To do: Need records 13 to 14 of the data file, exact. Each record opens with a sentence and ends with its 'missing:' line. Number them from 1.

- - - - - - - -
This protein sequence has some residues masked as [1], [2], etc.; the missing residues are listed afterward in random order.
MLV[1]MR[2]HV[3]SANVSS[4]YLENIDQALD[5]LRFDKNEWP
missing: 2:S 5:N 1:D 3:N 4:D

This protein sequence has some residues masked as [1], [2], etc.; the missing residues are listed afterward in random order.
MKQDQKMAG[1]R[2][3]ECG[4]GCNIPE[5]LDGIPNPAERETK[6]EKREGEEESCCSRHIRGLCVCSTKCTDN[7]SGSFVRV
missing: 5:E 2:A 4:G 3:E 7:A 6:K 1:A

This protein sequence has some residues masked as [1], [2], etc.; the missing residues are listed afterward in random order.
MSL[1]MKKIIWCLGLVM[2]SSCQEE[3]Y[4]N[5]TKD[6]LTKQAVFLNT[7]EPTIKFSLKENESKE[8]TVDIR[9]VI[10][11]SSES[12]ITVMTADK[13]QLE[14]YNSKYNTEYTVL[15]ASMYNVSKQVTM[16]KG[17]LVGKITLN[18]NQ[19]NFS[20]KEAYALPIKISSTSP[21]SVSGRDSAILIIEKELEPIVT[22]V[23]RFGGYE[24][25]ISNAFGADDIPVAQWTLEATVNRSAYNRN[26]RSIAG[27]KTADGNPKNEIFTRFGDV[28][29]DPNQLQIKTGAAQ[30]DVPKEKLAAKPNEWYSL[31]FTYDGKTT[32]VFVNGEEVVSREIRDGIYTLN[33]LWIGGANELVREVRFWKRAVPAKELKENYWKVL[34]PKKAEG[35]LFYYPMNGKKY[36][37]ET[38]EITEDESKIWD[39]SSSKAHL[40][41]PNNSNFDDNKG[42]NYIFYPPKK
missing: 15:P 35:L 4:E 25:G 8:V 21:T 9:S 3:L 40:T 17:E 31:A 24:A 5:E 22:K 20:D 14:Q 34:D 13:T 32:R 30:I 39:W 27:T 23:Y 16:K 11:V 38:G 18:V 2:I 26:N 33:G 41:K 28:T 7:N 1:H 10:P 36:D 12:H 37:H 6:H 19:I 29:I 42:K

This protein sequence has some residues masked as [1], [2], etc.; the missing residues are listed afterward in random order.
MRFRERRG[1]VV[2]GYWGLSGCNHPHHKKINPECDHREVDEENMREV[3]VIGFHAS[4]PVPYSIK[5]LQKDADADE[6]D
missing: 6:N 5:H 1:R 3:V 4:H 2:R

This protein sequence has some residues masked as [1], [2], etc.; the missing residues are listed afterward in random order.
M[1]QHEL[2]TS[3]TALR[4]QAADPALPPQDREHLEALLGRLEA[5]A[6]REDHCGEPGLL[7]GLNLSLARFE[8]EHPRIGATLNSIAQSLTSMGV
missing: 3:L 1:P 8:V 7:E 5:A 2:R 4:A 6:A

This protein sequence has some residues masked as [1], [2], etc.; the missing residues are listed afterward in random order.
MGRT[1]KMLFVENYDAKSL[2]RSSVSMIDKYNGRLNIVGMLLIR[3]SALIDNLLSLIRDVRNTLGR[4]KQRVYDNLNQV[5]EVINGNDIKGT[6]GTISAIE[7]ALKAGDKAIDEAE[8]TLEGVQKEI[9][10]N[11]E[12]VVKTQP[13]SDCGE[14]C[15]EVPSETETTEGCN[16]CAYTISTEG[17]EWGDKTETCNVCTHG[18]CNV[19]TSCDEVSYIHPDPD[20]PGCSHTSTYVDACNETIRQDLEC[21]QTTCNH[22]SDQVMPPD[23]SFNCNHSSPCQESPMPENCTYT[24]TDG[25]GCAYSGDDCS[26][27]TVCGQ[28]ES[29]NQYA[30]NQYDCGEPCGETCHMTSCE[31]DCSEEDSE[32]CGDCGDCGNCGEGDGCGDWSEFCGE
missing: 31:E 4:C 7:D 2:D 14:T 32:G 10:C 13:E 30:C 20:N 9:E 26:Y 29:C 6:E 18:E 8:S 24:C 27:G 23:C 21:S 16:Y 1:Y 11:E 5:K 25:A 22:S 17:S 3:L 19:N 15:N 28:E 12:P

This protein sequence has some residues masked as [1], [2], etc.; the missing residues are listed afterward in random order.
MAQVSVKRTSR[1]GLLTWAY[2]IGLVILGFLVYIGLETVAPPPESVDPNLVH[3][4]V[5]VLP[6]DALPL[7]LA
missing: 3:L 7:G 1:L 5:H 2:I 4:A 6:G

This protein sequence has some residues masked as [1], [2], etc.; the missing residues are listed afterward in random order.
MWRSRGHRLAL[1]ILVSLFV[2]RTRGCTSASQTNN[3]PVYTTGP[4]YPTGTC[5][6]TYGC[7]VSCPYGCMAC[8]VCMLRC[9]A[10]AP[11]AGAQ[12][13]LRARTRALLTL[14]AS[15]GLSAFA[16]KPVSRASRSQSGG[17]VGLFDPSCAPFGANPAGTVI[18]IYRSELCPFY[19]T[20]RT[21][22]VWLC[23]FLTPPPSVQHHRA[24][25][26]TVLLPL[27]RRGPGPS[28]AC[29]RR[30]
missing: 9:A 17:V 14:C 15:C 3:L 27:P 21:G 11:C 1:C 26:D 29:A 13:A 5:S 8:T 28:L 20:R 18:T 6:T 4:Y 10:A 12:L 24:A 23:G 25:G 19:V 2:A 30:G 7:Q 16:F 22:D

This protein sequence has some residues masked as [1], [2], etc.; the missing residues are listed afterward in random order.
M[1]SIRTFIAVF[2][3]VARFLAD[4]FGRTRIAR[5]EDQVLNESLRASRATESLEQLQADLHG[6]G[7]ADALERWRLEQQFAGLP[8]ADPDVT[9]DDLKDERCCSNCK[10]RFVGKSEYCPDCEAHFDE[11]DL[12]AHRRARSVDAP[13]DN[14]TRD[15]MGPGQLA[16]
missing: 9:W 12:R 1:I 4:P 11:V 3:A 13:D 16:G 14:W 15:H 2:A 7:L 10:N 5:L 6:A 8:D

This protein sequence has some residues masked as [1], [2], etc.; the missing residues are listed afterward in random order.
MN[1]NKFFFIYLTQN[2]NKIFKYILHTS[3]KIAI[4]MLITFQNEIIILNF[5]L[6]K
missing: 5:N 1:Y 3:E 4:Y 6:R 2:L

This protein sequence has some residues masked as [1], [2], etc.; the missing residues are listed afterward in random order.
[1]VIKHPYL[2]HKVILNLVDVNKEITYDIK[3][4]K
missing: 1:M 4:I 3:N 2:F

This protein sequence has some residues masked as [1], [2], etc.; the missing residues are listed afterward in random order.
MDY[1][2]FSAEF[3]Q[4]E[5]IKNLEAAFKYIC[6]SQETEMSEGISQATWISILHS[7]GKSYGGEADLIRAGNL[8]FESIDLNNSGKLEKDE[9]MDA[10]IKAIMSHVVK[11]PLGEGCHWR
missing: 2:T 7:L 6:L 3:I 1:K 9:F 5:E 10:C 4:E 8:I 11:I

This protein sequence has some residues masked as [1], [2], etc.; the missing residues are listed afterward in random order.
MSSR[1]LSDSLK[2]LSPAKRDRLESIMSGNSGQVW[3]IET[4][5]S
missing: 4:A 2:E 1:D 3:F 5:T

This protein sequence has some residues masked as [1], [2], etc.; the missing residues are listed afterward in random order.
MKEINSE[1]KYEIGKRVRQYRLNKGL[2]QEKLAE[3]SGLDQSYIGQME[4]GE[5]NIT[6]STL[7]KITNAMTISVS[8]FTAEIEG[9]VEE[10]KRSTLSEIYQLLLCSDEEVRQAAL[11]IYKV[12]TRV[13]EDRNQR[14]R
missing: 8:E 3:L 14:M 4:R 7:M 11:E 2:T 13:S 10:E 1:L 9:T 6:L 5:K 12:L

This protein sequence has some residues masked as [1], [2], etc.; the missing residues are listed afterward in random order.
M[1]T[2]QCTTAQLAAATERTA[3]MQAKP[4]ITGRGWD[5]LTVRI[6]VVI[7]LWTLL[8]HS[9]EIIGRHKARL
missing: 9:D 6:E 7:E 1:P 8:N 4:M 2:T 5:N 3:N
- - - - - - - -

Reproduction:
This protein sequence has some residues masked as [1], [2], etc.; the missing residues are listed afterward in random order.
MSSR[1]LSDSLK[2]LSPAKRDRLESIMSGNSGQVW[3]IET[4][5]S
missing: 4:A 2:E 1:D 3:F 5:T

This protein sequence has some residues masked as [1], [2], etc.; the missing residues are listed afterward in random order.
MKEINSE[1]KYEIGKRVRQYRLNKGL[2]QEKLAE[3]SGLDQSYIGQME[4]GE[5]NIT[6]STL[7]KITNAMTISVS[8]FTAEIEG[9]VEE[10]KRSTLSEIYQLLLCSDEEVRQAAL[11]IYKV[12]TRV[13]EDRNQR[14]R
missing: 8:E 3:L 14:M 4:R 7:M 11:E 2:T 13:S 10:E 1:L 9:T 6:L 5:K 12:L